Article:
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Conventions and Obligatory Moments


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Earlier in another thread, I wrote about how learning about Conventions and Obligatory Moments has changed me from being a pure discovery writer into a Plantser, a Pantser who appreciates underlying story structure. Here's a little along those lines.

https://storygrid.com/conventions-and-obligatory-moments-for-genre/

 

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If I hand you my novel and tell you it’s a murder mystery, what would you expect from the book before you even turned the title page?

  • You’d expect that an investigator—a police officer, an amateur sleuth, a PI, a cat—will set out to solve the crime.
  • You’d expect certain stock characters to appear throughout the novel. The “Watson” to the novel’s Sherlock Holmes or the “prime suspect” for example.
  • You’d expect false clues in the plot otherwise known as “red herrings.”
     

These are a few of the conventions of the mystery genre (learn more about genre).
 

Conventions are elements in the Story that must be there or the reader will be confused, unsettled or so bored out of their skull that no matter how beautiful the sentences, they’ll quit reading.

 

 

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2 hours ago, kiwigummy said:

Conventions good. Structure good. Breaking genre expectations bad. Originality bad.

 

You can get away with a little genre-bending. That's how we get new flavors, Neo-Noir out of Noir (ex. BRICK, about a murder on a High School campus, investigated by a HS student), more gritty and realistic stories out of the Superhero genre (ex, THE DARK KNIGHT). But if you defy genre too hard, you just irritate your readers, like this tandem writing assignment featuring two authors, Marla and Neil, coming at the story from two wildly different perspectives:
https://www.theglobeandmail.com/life/the-english-assignment/article692939/
 

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First paragraph by Marla) "At first, Betty couldn't decide which kind of tea she wanted. The chamomile, which used to be her favourite for lazy evenings at home, now reminded her too much of Bruce, who once said, in happier times, that he also adored chamomile. But she felt she must now, at all costs, keep her mind off Bruce. His possessiveness was suffocating, and if she thought about him too much her asthma started acting up again. So chamomile was out of the question. She'd switch to chai."
 

(Second paragraph by Neil) "Meanwhile, Advance Sergeant Bruce Harrington, leader of the attack squadron now in orbit over Zontar 3, had more important things to think about than the neurotic meanderings of an air-headed, asthmatic bimbo named Betty with whom he had spent one sweaty night over a year ago. 'A.S. Harrington to Geostation 17,' he said into his transgalactic communicator. 'Polar orbit established. No sign of resistance so far ...' But before he could sign off, a bluish particle beam flashed out of nowhere and blasted a hole through his ship's cargo bay. The jolt from the direct hit sent him flying out of his seat and across the cockpit."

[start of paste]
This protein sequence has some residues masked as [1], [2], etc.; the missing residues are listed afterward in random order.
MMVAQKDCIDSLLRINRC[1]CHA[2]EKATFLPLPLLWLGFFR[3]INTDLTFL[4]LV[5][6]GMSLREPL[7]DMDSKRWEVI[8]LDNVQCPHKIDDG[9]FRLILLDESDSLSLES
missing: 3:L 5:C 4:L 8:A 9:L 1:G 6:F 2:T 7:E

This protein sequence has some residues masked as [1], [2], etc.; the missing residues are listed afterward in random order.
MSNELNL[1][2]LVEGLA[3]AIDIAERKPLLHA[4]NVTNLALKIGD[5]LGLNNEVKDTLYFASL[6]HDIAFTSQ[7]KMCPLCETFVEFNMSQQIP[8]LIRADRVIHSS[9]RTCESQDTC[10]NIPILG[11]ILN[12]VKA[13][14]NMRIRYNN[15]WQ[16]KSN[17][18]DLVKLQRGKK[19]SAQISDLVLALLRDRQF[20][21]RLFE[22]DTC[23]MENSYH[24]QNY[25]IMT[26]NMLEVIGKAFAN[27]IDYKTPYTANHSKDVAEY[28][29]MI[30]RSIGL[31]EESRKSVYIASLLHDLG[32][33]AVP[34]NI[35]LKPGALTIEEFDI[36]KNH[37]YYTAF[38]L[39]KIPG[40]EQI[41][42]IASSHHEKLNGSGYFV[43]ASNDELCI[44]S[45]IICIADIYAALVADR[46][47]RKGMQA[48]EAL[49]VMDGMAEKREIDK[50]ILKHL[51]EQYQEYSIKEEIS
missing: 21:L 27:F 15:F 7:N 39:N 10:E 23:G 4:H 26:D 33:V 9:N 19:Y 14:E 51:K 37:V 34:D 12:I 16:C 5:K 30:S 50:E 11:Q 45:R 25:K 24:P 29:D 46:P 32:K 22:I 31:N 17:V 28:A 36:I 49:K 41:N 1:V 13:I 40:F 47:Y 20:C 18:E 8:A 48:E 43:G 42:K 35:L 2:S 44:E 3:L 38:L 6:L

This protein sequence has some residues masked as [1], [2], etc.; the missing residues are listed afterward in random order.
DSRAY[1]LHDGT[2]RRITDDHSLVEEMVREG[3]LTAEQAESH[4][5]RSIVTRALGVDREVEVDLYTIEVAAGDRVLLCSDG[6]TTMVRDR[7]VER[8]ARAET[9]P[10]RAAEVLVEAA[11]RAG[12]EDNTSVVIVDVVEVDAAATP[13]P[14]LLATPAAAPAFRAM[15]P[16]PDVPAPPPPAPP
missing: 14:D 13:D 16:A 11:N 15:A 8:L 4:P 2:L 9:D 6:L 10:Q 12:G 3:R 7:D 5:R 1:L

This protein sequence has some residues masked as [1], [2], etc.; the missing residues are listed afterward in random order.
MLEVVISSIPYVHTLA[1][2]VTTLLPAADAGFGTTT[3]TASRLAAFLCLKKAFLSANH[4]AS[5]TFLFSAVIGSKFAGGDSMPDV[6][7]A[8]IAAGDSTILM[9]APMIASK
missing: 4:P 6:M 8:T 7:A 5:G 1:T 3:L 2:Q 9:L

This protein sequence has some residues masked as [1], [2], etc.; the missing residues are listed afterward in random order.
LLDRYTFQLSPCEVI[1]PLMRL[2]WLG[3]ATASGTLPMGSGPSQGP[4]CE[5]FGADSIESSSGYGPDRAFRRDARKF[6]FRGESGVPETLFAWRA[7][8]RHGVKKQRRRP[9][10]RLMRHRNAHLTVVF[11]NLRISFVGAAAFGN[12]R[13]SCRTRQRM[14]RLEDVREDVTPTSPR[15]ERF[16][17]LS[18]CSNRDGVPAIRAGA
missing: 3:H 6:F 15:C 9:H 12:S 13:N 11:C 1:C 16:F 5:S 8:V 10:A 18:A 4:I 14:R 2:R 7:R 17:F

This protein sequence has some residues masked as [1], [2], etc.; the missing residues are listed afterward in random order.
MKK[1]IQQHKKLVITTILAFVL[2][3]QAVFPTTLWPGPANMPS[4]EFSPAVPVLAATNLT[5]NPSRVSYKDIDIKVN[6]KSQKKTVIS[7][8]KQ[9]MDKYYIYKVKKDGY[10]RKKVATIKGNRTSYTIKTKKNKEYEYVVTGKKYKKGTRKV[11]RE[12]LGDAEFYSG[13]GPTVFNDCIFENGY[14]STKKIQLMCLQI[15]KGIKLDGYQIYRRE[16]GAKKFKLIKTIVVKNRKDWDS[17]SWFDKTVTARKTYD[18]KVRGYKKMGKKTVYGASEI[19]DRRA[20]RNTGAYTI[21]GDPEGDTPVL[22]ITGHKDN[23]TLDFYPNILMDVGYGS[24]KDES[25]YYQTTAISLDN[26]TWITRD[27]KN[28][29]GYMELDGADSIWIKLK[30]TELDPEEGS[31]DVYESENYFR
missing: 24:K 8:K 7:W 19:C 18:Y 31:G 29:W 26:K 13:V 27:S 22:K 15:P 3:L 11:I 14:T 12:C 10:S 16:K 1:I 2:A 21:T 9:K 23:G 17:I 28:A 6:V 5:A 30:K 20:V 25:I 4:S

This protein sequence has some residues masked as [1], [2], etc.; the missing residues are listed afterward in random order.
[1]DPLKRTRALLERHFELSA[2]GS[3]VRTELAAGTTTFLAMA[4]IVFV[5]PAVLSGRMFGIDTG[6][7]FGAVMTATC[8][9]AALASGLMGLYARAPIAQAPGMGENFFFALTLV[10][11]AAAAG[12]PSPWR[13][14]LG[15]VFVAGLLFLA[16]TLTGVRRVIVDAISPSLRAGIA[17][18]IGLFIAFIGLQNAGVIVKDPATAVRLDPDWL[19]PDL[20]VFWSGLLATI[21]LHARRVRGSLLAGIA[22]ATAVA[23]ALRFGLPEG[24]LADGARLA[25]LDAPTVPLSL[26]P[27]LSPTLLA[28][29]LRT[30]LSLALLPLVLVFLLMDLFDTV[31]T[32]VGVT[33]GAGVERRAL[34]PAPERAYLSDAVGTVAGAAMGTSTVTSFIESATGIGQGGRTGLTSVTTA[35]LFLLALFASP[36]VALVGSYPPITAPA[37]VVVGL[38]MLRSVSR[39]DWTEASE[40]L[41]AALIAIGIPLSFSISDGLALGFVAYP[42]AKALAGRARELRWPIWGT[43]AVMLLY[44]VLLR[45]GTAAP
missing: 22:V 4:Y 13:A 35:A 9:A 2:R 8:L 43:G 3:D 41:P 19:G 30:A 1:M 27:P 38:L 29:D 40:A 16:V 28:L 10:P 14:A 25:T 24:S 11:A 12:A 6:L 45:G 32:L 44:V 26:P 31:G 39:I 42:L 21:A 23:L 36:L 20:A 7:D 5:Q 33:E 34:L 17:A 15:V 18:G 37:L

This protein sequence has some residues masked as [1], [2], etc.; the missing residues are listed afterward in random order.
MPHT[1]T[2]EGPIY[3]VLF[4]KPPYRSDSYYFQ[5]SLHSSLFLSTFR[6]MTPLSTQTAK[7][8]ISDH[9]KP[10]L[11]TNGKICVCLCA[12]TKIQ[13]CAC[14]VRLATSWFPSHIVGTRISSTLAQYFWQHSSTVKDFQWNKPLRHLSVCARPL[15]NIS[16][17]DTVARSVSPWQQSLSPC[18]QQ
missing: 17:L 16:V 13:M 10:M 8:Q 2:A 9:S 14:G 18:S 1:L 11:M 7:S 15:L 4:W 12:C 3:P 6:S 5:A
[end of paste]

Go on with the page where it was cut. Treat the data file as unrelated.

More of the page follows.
Oh, and originality is always good, as long as it is in service of the story. But now we're talking about editing. 😉

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One early example of where I discovered the power of "obligatory scenes" was in a novel where I have a prisoner who is released on a technicality. I didn't have a scene where the prison warden interviews the prisoner at the time of his release. ll I knew was that the drama felt weak at a time where there should be resolution coupled with a threat from the warden to begin to rebuild the tension for the next part of the story. The story felt like it was missing something, and the realization that I had skipped such an important scene helped shore up the middle.  

 

Could I have achieved the same effect with a different kind of scene? Perhaps, but it fit the story so well. The familiarity of that kind of scene contrasted nicely to the surprise at finding out something new and menacing about the warden.

 

In a work in progress, I have a high school dance scene, which I would call an obligatory scene for many teen-centered novels. I stopped work on the book for weeks because that was the next scene coming up in my outline. It is not like the "Under the Sea" dance in Back to the Future, which was planned as a pivotal scene from the start of that movie. I could have done without the dance. I resented having to write it. I couldn't think of anything original to do with it. What was my problem? It lacked conflict. Then I decided to have the hero and heroine fight earlier that day and she ends up going alone, because the friends she needs for support will be there. I reimagined the scene and found multiple ways to draw in conflict, add humor integral to the story (magical cosmetics that have peculiar effects), and finally danger. I was able to pour my story, characters, and peculiarities into the scene and it ceased to be boring. In the end, my disgust at having to write that scene paid off. Something inside revolted at the thought of writing to conform to other people's expectations and I countered with imposing my mark upon that form. In the end, I enjoyed the result.

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